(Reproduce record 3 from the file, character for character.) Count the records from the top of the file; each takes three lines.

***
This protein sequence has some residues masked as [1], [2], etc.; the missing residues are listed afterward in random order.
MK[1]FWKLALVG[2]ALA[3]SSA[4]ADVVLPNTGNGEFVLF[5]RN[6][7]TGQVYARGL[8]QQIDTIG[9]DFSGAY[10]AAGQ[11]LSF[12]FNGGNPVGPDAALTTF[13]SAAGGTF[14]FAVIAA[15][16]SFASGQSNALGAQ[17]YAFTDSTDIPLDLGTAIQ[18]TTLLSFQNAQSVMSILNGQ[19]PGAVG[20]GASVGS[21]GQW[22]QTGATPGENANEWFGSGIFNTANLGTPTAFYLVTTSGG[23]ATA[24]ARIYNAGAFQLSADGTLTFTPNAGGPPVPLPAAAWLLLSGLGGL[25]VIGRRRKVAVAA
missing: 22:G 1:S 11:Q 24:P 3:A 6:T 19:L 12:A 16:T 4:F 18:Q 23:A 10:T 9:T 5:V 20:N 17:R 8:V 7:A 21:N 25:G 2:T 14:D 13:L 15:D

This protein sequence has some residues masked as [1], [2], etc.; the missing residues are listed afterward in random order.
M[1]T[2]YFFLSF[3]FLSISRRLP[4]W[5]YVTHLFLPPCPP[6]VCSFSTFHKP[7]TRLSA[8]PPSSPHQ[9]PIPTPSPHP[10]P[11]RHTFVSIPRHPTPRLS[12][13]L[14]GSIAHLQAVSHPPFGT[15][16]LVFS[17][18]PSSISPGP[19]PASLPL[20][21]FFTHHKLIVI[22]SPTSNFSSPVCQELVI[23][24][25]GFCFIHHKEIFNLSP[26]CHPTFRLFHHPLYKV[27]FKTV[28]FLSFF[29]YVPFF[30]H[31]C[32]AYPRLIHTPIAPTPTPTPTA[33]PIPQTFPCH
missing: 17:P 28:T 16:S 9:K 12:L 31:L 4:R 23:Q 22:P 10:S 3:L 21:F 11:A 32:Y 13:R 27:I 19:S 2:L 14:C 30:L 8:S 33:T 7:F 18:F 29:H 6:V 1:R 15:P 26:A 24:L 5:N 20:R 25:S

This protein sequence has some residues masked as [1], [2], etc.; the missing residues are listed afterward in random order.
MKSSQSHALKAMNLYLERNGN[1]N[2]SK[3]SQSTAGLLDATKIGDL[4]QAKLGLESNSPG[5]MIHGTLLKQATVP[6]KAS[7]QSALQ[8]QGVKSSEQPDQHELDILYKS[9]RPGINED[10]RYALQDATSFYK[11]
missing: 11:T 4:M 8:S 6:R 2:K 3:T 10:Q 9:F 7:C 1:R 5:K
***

This protein sequence has some residues masked as [1], [2], etc.; the missing residues are listed afterward in random order.
MKSSQSHALKAMNLYLERNGN[1]N[2]SK[3]SQSTAGLLDATKIGDL[4]QAKLGLESNSPG[5]MIHGTLLKQATVP[6]KAS[7]QSALQ[8]QGVKSSEQPDQHELDILYKS[9]RPGINED[10]RYALQDATSFYK[11]
missing: 11:T 4:M 8:S 6:R 2:K 3:T 10:Q 9:F 7:C 1:R 5:K